If you want to be able to transport these, I suggest leaving them on the parchment paper and then placing the whole thing in whatever container you’ve chosen. You might also consider breaking the dough into thirds or even fourths, cutting your nectarines into smaller slices or mini-chunks, and making 3 or 4 mini tartlets instead!  If you do this, though, be sure to keep an eye on the bake time so they don’t burn.

Rustic Nectarine Tart | Cook Like a Cavewoman! | Easy Paleo Recipes for Feel-Good Eating

As you can see, I am not a baking perfectionist. My tarts were quite imperfect, actually. But that’s what I love about them. It gives them character and a very “homemade”, almost romantic, ambiance. But then again, that’s the motivation behind this blog anyway… to share simple, easy Paleo recipes with my readers so that each and every one of you can go into battle (with your flaming spatula) confidently!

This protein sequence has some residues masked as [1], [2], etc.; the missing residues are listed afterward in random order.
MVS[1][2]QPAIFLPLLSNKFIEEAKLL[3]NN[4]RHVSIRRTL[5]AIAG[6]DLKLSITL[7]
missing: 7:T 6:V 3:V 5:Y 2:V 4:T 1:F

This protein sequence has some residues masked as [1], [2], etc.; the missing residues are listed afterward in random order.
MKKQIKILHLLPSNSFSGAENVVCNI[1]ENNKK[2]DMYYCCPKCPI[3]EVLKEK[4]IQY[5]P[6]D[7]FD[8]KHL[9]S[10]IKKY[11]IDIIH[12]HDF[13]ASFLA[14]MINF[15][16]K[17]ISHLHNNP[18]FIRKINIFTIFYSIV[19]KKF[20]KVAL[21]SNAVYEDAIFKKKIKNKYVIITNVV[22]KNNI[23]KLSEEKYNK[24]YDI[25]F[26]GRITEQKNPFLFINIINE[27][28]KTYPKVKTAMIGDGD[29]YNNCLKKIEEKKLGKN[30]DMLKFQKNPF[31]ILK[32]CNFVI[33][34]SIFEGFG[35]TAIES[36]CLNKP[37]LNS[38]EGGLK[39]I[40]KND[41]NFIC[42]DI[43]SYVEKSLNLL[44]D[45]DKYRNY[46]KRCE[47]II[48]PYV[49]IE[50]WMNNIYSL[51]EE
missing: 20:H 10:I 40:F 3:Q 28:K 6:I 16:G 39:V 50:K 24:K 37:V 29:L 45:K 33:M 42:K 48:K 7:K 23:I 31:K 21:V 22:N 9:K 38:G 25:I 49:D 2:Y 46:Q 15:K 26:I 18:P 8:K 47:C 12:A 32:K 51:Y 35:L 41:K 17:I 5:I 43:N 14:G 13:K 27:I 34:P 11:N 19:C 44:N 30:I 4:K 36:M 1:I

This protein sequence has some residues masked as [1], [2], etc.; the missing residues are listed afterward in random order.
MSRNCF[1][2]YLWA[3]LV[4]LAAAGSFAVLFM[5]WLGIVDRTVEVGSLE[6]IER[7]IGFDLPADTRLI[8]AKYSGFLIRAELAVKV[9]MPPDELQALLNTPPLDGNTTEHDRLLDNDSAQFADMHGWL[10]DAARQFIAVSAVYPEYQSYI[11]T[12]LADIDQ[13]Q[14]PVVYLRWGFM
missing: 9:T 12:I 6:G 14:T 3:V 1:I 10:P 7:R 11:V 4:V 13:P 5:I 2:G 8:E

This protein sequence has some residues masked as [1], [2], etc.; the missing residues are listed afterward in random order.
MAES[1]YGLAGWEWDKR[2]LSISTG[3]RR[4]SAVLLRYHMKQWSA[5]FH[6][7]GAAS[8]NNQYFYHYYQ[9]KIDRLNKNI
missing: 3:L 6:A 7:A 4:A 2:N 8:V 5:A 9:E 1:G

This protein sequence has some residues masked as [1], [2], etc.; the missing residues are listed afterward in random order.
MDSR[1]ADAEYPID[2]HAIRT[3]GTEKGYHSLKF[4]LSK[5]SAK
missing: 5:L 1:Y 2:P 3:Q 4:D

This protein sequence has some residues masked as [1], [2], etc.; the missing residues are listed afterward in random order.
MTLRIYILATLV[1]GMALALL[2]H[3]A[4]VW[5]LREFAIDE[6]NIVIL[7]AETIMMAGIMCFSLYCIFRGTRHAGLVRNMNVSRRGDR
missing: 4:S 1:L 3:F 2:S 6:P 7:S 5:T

Now excuse me while I summon my dragons to help me torch a future Paleo creme brulee recipe… ;)

Share your thoughts… are there any other kinds of baked fruit dessert recipes you would like to see?

Rustic Nectarine Tart | Cook Like a Cavewoman! | Easy Paleo Recipes for Feel-Good Eating

Rustic Nectarine Tart
Prep time
Cook time
Total time
Serves: (2) 6-inch tarts
  1. Preheat the oven to 350 degrees F.
  2. In a large mixing bowl, combine all the dry ingredients: coconut flour, almond flour, and sea salt. Break up as many lumps in the flour as possible. In a separate small bowl, whisk together the honey, coconut oil, vanilla, and eggs until creamy. Add the wet ingredients to the bowl of dry ingredients, and mix until a sticky dough consistency is reached. **Depending on the brand of flours used, you may have to add in extra coconut flour (only 1 tsp at a time) after you mix it.**